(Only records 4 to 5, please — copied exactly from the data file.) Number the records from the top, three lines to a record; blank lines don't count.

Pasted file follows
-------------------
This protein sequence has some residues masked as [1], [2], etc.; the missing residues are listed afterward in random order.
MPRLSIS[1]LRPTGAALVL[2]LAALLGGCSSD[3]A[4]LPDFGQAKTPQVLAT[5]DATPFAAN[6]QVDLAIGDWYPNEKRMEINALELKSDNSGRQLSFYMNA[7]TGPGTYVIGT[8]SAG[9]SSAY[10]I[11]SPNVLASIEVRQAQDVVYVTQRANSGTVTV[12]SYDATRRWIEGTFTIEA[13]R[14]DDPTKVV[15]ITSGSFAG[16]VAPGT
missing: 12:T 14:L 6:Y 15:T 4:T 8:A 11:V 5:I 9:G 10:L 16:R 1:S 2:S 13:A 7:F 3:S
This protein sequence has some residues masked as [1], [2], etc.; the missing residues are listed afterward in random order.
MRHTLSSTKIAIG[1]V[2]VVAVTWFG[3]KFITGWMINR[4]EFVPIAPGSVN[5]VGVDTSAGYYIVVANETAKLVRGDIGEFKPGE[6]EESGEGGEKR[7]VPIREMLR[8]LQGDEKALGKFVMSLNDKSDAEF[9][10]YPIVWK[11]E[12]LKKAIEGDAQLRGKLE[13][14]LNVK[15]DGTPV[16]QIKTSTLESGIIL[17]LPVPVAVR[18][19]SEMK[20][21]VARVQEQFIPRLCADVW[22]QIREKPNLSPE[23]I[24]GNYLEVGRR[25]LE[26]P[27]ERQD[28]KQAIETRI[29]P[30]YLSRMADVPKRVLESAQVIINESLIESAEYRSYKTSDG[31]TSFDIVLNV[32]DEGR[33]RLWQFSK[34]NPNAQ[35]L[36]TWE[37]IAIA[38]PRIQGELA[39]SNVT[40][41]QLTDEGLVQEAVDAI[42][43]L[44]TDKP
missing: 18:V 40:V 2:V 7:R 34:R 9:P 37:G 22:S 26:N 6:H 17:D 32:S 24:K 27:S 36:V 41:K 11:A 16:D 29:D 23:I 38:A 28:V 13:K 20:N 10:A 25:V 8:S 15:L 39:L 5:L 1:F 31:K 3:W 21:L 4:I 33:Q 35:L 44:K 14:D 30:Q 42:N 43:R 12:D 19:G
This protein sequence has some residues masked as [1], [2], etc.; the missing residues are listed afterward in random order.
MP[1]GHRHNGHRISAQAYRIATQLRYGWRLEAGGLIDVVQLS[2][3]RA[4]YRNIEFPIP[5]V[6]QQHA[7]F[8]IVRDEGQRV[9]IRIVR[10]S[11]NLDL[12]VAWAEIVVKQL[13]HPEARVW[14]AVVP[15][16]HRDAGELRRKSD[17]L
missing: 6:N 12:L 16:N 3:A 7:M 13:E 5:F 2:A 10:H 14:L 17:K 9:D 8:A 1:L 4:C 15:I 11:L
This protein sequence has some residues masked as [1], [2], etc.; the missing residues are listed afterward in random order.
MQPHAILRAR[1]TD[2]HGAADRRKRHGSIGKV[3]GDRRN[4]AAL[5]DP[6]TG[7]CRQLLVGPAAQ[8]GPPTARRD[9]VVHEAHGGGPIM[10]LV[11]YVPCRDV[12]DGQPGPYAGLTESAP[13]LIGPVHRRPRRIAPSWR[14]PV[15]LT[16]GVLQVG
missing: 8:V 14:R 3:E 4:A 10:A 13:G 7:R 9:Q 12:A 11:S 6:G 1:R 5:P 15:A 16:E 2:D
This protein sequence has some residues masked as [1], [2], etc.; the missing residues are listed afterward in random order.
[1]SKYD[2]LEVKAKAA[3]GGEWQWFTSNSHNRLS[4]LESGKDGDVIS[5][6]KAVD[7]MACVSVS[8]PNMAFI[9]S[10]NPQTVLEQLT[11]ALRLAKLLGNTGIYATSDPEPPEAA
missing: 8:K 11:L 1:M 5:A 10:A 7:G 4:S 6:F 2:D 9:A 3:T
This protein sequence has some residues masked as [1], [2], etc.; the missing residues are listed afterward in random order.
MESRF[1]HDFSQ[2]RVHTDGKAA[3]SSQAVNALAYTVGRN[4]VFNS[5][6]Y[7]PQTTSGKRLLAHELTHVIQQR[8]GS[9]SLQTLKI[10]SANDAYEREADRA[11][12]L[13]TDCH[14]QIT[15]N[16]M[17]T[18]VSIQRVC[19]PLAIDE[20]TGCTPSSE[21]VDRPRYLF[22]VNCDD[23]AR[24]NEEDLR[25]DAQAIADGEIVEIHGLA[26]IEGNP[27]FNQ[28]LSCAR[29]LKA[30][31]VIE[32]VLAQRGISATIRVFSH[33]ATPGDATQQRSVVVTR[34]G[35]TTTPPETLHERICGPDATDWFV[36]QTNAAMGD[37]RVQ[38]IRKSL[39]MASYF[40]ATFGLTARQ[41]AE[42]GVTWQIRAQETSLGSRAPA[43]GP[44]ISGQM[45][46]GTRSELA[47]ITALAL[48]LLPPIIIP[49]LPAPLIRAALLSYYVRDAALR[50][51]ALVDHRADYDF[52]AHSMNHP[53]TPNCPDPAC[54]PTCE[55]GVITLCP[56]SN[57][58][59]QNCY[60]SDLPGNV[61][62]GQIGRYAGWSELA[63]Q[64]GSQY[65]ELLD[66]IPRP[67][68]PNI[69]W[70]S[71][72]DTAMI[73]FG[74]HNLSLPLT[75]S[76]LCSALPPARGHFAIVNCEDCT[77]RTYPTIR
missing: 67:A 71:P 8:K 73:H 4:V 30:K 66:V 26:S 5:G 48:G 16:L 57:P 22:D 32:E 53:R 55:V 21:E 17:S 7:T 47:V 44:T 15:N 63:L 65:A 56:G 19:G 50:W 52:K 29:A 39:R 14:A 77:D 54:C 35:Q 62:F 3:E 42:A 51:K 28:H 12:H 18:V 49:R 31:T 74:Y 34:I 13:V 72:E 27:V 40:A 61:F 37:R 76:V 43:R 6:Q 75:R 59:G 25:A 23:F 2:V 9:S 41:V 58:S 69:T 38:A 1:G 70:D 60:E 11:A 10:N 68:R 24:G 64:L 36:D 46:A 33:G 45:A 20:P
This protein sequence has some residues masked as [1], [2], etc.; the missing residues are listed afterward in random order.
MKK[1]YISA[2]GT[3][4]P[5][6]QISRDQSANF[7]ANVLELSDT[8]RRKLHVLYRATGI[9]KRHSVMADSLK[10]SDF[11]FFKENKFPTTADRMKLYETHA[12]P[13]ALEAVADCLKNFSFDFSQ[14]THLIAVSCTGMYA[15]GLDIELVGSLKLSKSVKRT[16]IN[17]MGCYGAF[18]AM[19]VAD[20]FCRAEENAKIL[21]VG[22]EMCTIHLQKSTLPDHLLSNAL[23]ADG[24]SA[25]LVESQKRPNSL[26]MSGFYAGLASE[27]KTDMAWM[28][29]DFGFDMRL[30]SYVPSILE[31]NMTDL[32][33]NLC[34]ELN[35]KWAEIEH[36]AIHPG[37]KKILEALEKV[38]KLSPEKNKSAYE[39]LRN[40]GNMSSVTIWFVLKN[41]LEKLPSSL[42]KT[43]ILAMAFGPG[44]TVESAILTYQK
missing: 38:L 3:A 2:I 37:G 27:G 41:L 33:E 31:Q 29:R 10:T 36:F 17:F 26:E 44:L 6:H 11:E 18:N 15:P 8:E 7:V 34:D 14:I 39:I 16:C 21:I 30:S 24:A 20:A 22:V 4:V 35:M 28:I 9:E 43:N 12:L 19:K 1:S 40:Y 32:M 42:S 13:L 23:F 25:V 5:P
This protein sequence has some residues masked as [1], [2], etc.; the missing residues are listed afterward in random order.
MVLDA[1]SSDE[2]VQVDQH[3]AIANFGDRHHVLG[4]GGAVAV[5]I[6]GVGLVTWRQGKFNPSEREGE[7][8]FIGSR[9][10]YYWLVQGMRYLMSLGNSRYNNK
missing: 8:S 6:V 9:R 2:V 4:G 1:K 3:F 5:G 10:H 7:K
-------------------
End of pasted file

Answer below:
This protein sequence has some residues masked as [1], [2], etc.; the missing residues are listed afterward in random order.
MQPHAILRAR[1]TD[2]HGAADRRKRHGSIGKV[3]GDRRN[4]AAL[5]DP[6]TG[7]CRQLLVGPAAQ[8]GPPTARRD[9]VVHEAHGGGPIM[10]LV[11]YVPCRDV[12]DGQPGPYAGLTESAP[13]LIGPVHRRPRRIAPSWR[14]PV[15]LT[16]GVLQVG
missing: 8:V 14:R 3:E 4:A 10:A 13:G 7:R 9:Q 12:A 11:S 6:G 1:R 5:P 15:A 16:E 2:D
This protein sequence has some residues masked as [1], [2], etc.; the missing residues are listed afterward in random order.
[1]SKYD[2]LEVKAKAA[3]GGEWQWFTSNSHNRLS[4]LESGKDGDVIS[5][6]KAVD[7]MACVSVS[8]PNMAFI[9]S[10]NPQTVLEQLT[11]ALRLAKLLGNTGIYATSDPEPPEAA
missing: 8:K 11:L 1:M 5:A 10:A 7:G 4:S 6:F 2:D 9:A 3:T